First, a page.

• Characterized by granular deposits of immunoglobins (IgG) and complement (C3) on the capillary walls that accumulate, causing the glomerular basement membrane to abnormally thicken
  • Patients typically present with extremely high levels of proteinuria, edema, hypoalbuminemia, and hyperlipidemia1
  • Thickened walls become damaged and leak protein into the urine2
  • 75-80% of patients present with antibodies to M-type phospholipase A-2 receptors (PLA2R) located on podocytes
  • Production of the anti-PLA2R antibodies results in primary (idiopathic) MN1
    • Primary MN is the most common cause (20-40%) of non-diabetic related idiopathic nephrotic syndrome in Caucasian adults2
  • The remaining patients have secondary MN from an autoimmune disease, malignancy, drugs, infection, or non-identified autoantibodies1
  • Incidence rate estimated to be about 12 patients/million in the United States
  • Higher male dominance
    • 2:1 male-to-female ratio
    • Usually diagnosed in men 50-60 years of age
  • Most common in Caucasians, followed by people of Asian, African, or Hispanic ancestry
  • Prognosis among patients widely varies and typically follows a rule of thirds:
    • 1/3 will undergo spontaneous remission (among patients with absent or low anti-PLA2R antibodies)
    • 1/3 will experience end-stage renal disease (ESRD)
    • 1/3 will develop non-progressive chronic kidney disease (CKD)2
  • MN gradually progresses and can be identified into a four-stage classification:
    • Stage 1 — presence of scattered small immune complex-type deposits on the epithelial side without glomerular basement membrane thickening
    • Stage 2 — spiky projections of basement membrane extending between the subepithelial deposits and thickening of the glomerular basement membrane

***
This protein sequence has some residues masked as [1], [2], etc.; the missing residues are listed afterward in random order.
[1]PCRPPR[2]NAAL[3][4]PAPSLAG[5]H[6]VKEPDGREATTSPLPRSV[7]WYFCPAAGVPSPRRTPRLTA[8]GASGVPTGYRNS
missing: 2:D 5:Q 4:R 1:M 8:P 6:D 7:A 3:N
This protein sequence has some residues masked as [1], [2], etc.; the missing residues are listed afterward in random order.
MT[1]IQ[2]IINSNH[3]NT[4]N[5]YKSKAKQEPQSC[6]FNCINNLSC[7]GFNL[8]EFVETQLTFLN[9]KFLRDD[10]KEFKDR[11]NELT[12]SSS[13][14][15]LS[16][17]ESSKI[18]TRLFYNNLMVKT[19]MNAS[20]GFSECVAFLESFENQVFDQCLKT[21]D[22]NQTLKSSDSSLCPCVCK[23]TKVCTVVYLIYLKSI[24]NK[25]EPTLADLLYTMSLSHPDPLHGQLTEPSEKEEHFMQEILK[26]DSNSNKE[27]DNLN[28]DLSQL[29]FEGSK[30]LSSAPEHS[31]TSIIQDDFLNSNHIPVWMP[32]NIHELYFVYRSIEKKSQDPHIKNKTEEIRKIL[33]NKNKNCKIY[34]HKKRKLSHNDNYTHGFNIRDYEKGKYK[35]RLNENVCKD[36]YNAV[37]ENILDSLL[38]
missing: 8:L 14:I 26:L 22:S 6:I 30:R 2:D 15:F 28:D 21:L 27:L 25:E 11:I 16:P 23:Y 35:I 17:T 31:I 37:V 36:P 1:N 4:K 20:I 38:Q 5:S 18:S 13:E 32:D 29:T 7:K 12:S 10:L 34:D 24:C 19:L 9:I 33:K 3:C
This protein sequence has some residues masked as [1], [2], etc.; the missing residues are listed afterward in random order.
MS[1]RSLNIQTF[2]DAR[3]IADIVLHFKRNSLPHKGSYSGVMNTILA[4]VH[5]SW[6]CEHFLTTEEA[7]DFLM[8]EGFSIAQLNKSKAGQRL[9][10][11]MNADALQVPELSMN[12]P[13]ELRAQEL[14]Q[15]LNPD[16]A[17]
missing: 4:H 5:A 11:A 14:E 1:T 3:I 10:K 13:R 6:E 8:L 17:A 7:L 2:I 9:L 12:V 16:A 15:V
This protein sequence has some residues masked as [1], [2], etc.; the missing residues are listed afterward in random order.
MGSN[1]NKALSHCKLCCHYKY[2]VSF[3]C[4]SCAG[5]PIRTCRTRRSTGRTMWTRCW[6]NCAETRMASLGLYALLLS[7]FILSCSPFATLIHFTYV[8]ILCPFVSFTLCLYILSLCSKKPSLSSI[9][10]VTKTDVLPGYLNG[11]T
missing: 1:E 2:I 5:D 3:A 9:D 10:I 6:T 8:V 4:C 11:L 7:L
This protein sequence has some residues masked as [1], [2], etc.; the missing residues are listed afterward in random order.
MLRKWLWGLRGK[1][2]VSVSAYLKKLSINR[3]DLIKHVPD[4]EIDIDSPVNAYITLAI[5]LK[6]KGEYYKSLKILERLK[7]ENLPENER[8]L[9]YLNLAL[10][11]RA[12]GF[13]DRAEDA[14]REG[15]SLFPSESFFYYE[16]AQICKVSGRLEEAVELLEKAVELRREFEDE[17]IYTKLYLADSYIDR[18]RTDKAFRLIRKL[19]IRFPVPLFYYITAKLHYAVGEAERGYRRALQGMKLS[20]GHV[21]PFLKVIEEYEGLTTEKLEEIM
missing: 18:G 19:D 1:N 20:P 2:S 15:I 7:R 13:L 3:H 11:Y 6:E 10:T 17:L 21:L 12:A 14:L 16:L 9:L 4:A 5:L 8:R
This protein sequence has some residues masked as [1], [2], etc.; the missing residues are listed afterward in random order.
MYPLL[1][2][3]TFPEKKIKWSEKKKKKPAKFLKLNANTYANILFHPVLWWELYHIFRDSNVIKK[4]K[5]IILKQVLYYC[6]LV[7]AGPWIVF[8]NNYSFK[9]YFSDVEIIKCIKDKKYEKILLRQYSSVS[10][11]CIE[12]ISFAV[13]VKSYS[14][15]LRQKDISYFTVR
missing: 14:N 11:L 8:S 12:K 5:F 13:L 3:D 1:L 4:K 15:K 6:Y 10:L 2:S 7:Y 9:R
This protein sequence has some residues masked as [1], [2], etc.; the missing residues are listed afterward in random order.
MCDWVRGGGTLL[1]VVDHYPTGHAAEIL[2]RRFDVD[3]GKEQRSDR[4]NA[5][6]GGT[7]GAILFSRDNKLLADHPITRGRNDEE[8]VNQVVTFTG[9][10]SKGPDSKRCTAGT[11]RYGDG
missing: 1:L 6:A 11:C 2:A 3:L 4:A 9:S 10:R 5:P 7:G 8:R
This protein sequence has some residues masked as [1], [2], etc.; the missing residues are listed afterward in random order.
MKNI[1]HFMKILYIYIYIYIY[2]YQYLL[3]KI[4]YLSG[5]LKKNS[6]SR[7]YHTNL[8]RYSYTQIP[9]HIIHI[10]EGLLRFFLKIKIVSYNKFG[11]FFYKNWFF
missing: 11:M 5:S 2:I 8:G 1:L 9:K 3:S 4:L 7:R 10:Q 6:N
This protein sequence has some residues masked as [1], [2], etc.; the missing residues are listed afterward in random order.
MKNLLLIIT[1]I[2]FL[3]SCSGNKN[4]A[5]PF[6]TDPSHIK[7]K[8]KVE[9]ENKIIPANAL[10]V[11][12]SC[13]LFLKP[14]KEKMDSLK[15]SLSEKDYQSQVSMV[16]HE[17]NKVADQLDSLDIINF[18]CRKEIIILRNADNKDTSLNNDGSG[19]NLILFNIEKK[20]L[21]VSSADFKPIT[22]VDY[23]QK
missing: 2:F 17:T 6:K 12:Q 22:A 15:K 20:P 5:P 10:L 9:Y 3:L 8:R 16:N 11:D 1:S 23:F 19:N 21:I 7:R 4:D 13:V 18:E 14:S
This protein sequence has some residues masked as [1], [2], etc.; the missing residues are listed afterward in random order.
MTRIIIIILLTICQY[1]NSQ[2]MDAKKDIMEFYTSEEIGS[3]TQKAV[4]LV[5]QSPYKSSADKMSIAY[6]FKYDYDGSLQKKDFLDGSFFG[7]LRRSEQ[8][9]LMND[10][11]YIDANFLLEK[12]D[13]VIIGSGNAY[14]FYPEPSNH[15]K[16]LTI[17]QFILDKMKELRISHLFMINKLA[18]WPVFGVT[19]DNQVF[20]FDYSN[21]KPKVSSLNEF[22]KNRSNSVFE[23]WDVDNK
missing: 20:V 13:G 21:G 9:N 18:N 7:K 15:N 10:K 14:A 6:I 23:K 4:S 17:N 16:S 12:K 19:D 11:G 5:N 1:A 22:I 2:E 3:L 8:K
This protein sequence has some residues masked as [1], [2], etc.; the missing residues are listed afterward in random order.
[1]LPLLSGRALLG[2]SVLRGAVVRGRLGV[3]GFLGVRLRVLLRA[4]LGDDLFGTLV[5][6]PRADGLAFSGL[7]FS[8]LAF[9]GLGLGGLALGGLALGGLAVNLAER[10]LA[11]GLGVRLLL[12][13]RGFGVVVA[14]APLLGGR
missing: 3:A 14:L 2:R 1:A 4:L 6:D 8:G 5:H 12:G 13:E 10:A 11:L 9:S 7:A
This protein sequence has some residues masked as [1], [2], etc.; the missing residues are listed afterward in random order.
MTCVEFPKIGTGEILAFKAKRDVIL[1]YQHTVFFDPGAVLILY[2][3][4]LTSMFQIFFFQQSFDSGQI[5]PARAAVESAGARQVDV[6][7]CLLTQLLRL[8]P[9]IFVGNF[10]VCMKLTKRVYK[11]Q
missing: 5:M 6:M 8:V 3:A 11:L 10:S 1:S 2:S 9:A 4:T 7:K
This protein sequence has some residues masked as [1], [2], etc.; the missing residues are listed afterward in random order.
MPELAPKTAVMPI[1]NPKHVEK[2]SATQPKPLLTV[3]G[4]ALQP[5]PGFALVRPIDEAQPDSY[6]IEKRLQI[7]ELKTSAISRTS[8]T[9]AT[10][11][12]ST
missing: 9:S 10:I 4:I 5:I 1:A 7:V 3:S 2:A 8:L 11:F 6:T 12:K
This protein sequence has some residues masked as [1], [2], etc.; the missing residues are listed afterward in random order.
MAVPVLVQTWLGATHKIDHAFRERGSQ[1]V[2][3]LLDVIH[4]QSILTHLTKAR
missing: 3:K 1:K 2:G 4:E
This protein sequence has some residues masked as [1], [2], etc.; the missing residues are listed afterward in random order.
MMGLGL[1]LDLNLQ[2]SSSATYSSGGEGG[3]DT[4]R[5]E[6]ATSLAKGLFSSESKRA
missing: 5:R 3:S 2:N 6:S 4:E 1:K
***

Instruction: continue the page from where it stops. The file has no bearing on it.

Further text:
• Stage 3 — larger deposits surrounded by basement membrane
    • Stage 4 — irregular thickening and incorporation of deposits in the basement membrane3

Recommendations are based on the KDIGO Clinical
Practice Guideline for Glomerulonephritis

  • Treatment aimed towards remission of proteinuria to preserve kidney function and ensure patient survival
    • Prognosis goals: proteinuria reduction, complete or partial remission of nephrotic syndrome, and stable or improved renal function
  • Options are based on degree and persistence of nephrotic-range proteinuria
  • Initial therapy upon diagnosis should consist of alternating monthly cycles of corticosteroids and oral alkylating agents, also known as the Ponticelli Regimen
    • KDIGO recommends cyclophosphamide over chlorambucil for the alkylating agent
    • At least 6 months of treatment until remission
  • Calcineurin inhibitors (CNIs) are prescribed first line of defense if patients choose not to receive the corticosteroids/alkylating agents therapy or have contraindications
    • Options include cyclosporine and tacrolimus
  • If a patient is resistant to the corticosteroids/alkylating agents therapy, CNI therapy will be used as an alternative and vice versa
  • As of 2012, the KDIGO guidelines list the following therapies as potential treatment options, but they are not recommended:
    • Corticosteroid monotherapy
    • Mycophenolate mofetil (MMF)
    • Monoclonal antibodies (rituximab)
    • Adrenocorticotropic hormone (ACTH)10

Treatment Options
Immunosuppressive Therapy
  • Methylprednisolone
  • Cytotoxic Agents10
  • Chlorambucil (Leukeran®)
  • Cyclophosphamide (Cytoxan®)
  • Calcineurin Inhibitors10
  • Cyclosporine (Gengraf®)
  • Tacrolimus (Prograf®)
  • Immunosuppressive Agents10
  • Mycophenolate mofetil (CellCept®)
  • Monoclonal Antibodies10
  • Rituximab (Rituxan®)
  • Acthar® Gel10*

    *FDA approved, but not enough contemporaneous data for KDIGO to make a use recommendation